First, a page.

Returning to our field here in Lynden, there is not a great deal more to report. The Rev. Knott’s amply provided for our initial needs and found us a splendid place to live. Though it is about five miles from Lynden in a farming area, its many fine features more than make up for the inconvenience of living “in the country”. By this time we are rather well established and carrying on the work, which according to indications noted earlier, will be rather slow. We have already distributed a great deal of literature and made various contacts. The reaction has been rather meager. There seems to be very little desire to investigate our position or study the differences. For the past three Sunday evenings we have been holding preaching services in a small church building near Lynden. This meeting place is rather centrally located between the three communities here and serves our purpose very well. Together with our radio program we are happy to be able to give a distinctively Reformed witness in this community. Though, as yet, the prospects are not great, we rest in the will of the Lord knowing that our labor is never in vain in the Lord.

Illustrative Anecdote. . . .

When we first arrived here in September we took opportunity to call on various ministers of this vicinity to inform them of our presence and purpose. One of these brethren, whose public services we had attended and whom we called upon publicly, accused us of being spies1 and using unethical methods. He also expressed that he felt that stern measures should be taken against those who would attend our meetings or otherwise encourage us.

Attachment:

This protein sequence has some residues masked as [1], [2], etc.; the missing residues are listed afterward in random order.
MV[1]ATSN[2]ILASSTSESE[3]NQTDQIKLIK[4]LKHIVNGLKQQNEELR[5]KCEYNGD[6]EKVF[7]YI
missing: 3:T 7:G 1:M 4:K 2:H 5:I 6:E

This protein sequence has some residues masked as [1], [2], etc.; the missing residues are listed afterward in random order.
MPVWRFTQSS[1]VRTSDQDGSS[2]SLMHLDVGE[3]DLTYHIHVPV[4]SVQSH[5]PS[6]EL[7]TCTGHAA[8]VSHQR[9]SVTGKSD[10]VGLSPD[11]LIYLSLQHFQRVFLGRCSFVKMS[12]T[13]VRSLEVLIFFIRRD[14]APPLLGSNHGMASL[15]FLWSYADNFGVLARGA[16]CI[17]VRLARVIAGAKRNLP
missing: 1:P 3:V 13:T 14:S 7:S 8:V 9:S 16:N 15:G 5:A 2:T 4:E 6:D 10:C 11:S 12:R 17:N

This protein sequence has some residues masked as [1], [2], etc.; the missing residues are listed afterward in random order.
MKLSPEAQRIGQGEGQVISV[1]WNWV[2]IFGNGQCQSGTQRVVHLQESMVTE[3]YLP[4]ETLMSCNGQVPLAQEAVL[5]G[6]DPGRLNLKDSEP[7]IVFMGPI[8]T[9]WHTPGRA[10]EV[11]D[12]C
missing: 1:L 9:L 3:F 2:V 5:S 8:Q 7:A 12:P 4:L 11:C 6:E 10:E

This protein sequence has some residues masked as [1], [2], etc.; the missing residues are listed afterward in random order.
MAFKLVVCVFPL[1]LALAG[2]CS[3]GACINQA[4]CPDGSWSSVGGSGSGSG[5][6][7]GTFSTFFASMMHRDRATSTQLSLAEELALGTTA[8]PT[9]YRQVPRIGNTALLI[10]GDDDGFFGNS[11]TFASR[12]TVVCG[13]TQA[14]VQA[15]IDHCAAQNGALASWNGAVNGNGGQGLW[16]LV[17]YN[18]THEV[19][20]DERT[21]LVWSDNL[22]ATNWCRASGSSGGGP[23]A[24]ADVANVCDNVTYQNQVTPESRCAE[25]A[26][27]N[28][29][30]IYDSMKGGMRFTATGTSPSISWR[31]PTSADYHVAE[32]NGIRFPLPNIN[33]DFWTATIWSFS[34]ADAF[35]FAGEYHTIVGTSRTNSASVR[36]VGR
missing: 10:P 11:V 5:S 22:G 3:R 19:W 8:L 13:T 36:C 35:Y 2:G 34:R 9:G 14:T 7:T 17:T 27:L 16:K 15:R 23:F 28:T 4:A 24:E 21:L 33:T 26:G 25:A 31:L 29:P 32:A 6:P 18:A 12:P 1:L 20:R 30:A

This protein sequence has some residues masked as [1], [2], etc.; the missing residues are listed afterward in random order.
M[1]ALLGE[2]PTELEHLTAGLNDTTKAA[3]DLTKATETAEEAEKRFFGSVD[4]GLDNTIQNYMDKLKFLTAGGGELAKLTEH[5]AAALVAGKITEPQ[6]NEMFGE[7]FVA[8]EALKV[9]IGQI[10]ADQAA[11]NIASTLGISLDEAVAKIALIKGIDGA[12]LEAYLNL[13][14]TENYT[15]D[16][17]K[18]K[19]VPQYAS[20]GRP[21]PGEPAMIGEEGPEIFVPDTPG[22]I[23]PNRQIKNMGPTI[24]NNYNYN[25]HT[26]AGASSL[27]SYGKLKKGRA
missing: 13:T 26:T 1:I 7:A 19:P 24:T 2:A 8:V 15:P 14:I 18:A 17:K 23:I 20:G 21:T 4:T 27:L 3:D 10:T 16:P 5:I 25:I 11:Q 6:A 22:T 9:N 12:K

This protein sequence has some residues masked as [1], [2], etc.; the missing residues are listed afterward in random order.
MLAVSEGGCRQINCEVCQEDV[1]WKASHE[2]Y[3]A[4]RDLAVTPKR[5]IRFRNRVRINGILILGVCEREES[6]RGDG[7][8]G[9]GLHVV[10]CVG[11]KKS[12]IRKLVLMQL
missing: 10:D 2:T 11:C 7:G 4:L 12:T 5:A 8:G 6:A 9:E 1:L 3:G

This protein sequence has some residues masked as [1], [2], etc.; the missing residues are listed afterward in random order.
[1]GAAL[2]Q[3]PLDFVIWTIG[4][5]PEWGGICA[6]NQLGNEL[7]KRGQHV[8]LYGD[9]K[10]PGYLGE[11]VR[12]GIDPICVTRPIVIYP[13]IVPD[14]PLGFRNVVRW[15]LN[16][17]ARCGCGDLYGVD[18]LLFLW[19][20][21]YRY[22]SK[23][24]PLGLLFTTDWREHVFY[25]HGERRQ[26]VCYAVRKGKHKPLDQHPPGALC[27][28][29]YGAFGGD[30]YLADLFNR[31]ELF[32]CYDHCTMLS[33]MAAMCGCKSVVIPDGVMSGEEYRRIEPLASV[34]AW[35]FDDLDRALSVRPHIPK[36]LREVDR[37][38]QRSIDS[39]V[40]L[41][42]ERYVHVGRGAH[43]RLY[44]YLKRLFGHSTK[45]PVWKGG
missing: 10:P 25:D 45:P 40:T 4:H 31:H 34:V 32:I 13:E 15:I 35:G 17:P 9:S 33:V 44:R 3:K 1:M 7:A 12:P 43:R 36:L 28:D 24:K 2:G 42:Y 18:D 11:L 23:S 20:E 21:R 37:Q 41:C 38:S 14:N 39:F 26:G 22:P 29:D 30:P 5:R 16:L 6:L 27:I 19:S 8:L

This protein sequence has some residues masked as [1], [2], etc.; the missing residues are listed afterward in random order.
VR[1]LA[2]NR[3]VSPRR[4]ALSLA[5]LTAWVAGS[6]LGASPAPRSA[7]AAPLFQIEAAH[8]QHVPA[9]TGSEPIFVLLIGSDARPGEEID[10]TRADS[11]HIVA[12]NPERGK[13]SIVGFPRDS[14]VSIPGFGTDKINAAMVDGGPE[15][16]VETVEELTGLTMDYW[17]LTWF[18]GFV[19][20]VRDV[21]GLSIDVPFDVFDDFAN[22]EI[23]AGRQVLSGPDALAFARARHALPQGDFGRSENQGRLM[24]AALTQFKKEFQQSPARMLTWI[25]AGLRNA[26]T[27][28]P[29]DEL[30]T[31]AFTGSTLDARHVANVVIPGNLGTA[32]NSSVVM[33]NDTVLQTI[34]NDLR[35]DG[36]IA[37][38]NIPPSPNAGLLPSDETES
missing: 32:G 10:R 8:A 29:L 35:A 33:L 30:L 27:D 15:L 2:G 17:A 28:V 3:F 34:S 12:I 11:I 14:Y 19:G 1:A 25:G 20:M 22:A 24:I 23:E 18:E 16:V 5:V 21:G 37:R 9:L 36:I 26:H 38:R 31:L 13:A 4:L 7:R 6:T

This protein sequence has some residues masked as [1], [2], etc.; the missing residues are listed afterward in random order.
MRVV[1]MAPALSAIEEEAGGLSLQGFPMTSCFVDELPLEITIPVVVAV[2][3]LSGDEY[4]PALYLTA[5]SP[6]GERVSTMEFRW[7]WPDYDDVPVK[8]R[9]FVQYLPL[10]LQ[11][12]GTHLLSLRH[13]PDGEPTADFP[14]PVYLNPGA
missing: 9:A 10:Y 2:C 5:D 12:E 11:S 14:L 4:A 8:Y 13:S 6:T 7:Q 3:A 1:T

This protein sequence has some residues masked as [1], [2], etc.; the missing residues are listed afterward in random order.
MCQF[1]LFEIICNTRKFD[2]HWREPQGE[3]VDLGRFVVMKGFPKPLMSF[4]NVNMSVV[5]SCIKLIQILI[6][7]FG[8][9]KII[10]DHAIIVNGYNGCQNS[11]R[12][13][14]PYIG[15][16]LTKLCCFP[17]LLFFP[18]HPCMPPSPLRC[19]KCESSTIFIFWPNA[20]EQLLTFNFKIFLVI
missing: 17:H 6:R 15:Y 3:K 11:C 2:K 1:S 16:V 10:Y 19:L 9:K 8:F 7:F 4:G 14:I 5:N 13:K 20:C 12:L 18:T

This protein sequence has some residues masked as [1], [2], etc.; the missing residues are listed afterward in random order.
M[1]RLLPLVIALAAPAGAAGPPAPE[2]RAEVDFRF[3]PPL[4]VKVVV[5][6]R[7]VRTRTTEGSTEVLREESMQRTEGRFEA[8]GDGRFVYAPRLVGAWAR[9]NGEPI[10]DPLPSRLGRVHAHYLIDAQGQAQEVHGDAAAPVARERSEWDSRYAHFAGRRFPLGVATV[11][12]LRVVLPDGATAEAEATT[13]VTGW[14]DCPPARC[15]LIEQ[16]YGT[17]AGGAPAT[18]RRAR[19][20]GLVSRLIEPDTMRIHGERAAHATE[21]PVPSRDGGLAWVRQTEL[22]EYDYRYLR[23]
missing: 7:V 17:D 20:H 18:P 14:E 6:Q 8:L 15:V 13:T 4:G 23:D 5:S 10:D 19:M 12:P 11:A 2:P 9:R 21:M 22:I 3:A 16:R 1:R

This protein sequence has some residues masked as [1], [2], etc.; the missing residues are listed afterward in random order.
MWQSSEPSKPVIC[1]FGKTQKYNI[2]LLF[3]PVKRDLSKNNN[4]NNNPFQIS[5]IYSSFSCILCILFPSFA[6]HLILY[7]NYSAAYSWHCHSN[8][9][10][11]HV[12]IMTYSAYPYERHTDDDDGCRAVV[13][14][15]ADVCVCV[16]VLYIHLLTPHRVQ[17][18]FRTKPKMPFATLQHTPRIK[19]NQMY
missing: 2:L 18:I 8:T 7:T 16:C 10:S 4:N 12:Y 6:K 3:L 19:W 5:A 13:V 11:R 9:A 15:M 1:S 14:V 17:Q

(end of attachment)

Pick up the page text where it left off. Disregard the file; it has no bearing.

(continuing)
Well now, on the night that we held our first meeting we noticed a car parked, with its lights out, in the shadows of a farm lane directly opposite the entrance to our meeting place. Unfortunately (?) just as some people were arriving to attend our meeting the farmer across the road desired to drive into his lane and it became necessary for the car parked there to come out into the light. The driver was recognized as the brother who had so spoken against us!

My dictionary gives the following definition of spy: “One who watches others secretly: often with bad implications”.

Church Union. . . .

Both the desire and execution of mergers and unions of various Protestant denominations continue, as is evident from the following AP dispatches from a recent issue of the Grand Rapids Press:

“The congregational Christian churches and the Evangelical and Reformed church have agreed on procedure for merging, probably in 1949, into a United Church of Christ with about 2,000,000 members.

About 50 members of executive committees of the two denominations met here in an all-day conference Wednesday. Dr. Louis W. Goebel of Chicago, president of the Evangelical and Reformed church, said the sessions resulted “in a complete meeting of minds and afford a truly realistic procedure for completing this great union of Protestant churches”.

“A proposal designed to pave the way to eventual merger of various Lutheran church groups was before the ninth biennial convention of the American Lutheran conference Thursday.

“The preliminary committee of the conference urged that the group petition the National Lutheran council to initiate an all-Lutheran conference. Such a conference would have a membership of 5,500,000 Lutherans.

“Attending the Detroit conference are delegates from the Augustana Lutheran church, Evangelical Lutheran church, American Lutheran church, Lutheran Free church and United Evangelical church.

“The proposal would open the way for this group to be joined by the United Lutheran church in America and the Lutheran church—Missouri synod.”